Whether a subject method is effective in reducing Aβ levels can be determined in an animal model by examining tissue histochemically or biochemically. In some embodiments, a reduction in Aβ levels leads to an increase in cognitive function and/or an improvement in various behavioral tests. Behavioral tests designed to assess learning and memory deficits can be employed. An example of such as test is the Morris Water maze (Morris Learn Motivat 12:239-260 (1981)). In this procedure, the animal is placed in a circular pool filled with water, with an escape platform submerged just below the surface of the water. A visible marker is placed on the platform so that the animal can find it by navigating toward a proximal visual cue. Alternatively, a more complex form of the test in which there are no formal cues to mark the platform's location will be given to the animals. In this form, the animal must learn the platform's location relative to distal visual cues. Alternatively, or in addition, memory and learning deficits can be studied using a 3 runway panel for working memory impairment (attempts to pass through two incorrect panels of the three panel-gates at four choice points) (Ohno et al. Pharmacol Biochem Behav 57:257-261 (1997)).

In some embodiments, a reduction in Aβ levels reduces neuronal cell damage. Rodent models of neuronal damage, for example neuronal damage caused by cerebral ischemia, may be examined to determine the efficacy of a subject method. Rodent models of cerebral ischemia, both global ischemia and focal ischemia, are useful for studying mechanisms controlling the occurrence of cerebral ischemia and potential therapeutic strategies for treatment of injury caused by ischemic events. Animal models of global ischemia, which is usually transient, have widely affected brain areas but typically give rise to neuronal alterations in selectively vulnerable brain regions. Examples of such models include, but are not limited to, the two vessel occlusion model of forebrain ischemia, the four vessel occlusion model of forebrain ischemia, and ischemia models involving elevated cerebrospinal fluid pressure. See Ginsberg and Busto, Stroke, 20:1627-1642 (1989), which is herein incorporated by reference. Models of focal ischemia may mimic ischemic stroke injury, and typically give rise to localized brain infarction. Examples of models of focal ischemia include, but are not limited to, middle cerebral artery occlusion, photochemically induced focal cerebral thrombosis, blood clot embolization, microsphere embolization and the like. See McAuley, Cerebrovasc. Brain Metab. Review, 7:153-180 (1995) which is herein incorporated by reference.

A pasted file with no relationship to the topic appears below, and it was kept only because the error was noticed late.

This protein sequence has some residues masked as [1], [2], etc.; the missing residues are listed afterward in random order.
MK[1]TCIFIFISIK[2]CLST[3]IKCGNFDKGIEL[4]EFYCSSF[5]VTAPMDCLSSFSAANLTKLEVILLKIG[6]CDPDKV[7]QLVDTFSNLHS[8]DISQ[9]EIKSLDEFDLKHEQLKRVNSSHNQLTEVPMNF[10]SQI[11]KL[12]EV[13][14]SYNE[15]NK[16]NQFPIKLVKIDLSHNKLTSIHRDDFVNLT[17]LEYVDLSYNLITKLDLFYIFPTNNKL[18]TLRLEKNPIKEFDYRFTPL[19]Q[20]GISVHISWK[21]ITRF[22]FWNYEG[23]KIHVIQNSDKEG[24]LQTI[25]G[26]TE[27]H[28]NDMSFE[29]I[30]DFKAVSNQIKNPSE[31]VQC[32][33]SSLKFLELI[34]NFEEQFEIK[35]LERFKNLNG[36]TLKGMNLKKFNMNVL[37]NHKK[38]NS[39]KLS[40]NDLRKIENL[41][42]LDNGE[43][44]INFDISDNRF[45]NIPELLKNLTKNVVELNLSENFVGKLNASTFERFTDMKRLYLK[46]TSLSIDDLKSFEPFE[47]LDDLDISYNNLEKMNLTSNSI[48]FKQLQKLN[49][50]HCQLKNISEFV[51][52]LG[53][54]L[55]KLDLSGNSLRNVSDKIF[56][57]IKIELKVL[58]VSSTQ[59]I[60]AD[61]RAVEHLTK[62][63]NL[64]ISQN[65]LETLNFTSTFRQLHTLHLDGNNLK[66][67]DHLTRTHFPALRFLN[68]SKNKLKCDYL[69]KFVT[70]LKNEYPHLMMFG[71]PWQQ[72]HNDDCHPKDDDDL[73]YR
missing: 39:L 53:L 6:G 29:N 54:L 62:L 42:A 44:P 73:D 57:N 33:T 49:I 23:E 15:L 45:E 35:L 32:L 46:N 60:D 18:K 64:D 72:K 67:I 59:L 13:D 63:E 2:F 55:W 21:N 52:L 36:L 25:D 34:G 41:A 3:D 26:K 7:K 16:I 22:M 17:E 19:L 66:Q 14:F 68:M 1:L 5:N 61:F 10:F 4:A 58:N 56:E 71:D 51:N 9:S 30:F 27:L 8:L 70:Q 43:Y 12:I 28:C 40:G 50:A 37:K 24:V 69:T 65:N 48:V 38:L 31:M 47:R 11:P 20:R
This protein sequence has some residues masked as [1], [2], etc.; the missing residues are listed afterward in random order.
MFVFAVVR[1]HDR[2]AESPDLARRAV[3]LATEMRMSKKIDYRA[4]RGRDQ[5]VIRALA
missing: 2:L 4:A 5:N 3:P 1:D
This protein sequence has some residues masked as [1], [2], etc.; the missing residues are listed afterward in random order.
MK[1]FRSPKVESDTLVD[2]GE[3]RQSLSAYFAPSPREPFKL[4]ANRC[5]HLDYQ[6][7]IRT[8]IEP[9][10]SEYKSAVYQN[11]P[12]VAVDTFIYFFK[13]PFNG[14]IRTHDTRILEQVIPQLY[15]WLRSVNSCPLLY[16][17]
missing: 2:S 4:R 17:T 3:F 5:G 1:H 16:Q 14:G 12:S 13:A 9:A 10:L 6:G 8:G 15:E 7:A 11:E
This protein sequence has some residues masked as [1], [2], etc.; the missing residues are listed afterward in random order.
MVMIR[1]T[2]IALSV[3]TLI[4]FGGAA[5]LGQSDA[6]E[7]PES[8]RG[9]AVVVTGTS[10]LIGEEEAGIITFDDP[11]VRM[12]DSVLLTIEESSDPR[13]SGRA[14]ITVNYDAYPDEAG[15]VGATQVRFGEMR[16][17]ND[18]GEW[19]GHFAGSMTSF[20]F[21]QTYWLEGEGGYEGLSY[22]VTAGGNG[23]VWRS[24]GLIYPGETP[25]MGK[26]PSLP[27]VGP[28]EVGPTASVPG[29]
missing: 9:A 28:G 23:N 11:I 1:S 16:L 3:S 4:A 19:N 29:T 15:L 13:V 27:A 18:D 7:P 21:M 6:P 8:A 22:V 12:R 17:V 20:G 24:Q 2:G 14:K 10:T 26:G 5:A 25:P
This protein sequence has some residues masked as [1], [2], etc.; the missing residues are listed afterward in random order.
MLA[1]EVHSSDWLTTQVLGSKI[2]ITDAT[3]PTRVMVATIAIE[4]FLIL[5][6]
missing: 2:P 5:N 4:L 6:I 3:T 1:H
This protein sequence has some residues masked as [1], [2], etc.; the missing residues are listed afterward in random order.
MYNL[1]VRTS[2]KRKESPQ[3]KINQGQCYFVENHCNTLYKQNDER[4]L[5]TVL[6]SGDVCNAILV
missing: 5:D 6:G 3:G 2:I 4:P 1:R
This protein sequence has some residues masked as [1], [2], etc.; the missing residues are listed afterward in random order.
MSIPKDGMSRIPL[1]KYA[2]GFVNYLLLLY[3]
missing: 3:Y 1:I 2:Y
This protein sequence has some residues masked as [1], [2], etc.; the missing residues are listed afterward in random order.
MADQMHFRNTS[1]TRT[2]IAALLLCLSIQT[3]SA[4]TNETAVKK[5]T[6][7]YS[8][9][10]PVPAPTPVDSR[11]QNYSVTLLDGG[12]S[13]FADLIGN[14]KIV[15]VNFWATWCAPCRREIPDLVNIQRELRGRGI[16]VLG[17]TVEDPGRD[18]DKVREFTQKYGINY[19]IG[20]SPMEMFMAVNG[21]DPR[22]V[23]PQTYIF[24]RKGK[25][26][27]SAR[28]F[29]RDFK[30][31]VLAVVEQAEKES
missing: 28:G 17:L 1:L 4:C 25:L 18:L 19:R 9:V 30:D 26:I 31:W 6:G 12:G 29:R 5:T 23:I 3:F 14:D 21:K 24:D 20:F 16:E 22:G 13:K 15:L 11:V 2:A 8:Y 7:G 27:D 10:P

Interfering Nucleic Acid

In some embodiments, a subject method involves contacting a cell or tissue, or administering to an individual, an interfering nucleic acid that reduces the level of cystatin C expression. In some embodiments, a subject method involves contacting a cell or tissue, or administering to an individual, a nucleic acid comprising a nucleotide sequence that encodes an interfering nucleic acid.

The terms “short interfering nucleic acid,” “siNA,” “short interfering RNA,” “siRNA,” “short interfering nucleic acid molecule,” “short interfering oligonucleotide molecule,” and “chemically-modified short interfering nucleic acid molecule” as used herein refer to any nucleic acid molecule capable of inhibiting or down regulating gene expression, for example by mediating RNA interference “RNAi” or gene silencing in a sequence-specific manner. Design of RNAi molecules, when given a target gene, is routine in the art. See also US 2005/0282188 (which is incorporated herein by reference) as well as references cited therein. See, e.g., Pushparaj et al. Clin Exp Pharmacol Physiol. 2006 May-June; 33(5-6):504-10; Lutzelberger et al. Handb Exp Pharmacol. 2006; (173):243-59; Aronin et al. Gene Ther. 2006 March; 13(6):509-16; Xie et al. Drug Discov Today. 2006 January; 11(1-2):67-73; Grunweller et al. Curr Med. Chem. 2005; 12(26):3143-61; and Pekaraik et al. Brain Res Bull. 2005 Dec. 15; 68(1-2):115-20. Epub 2005 September 9.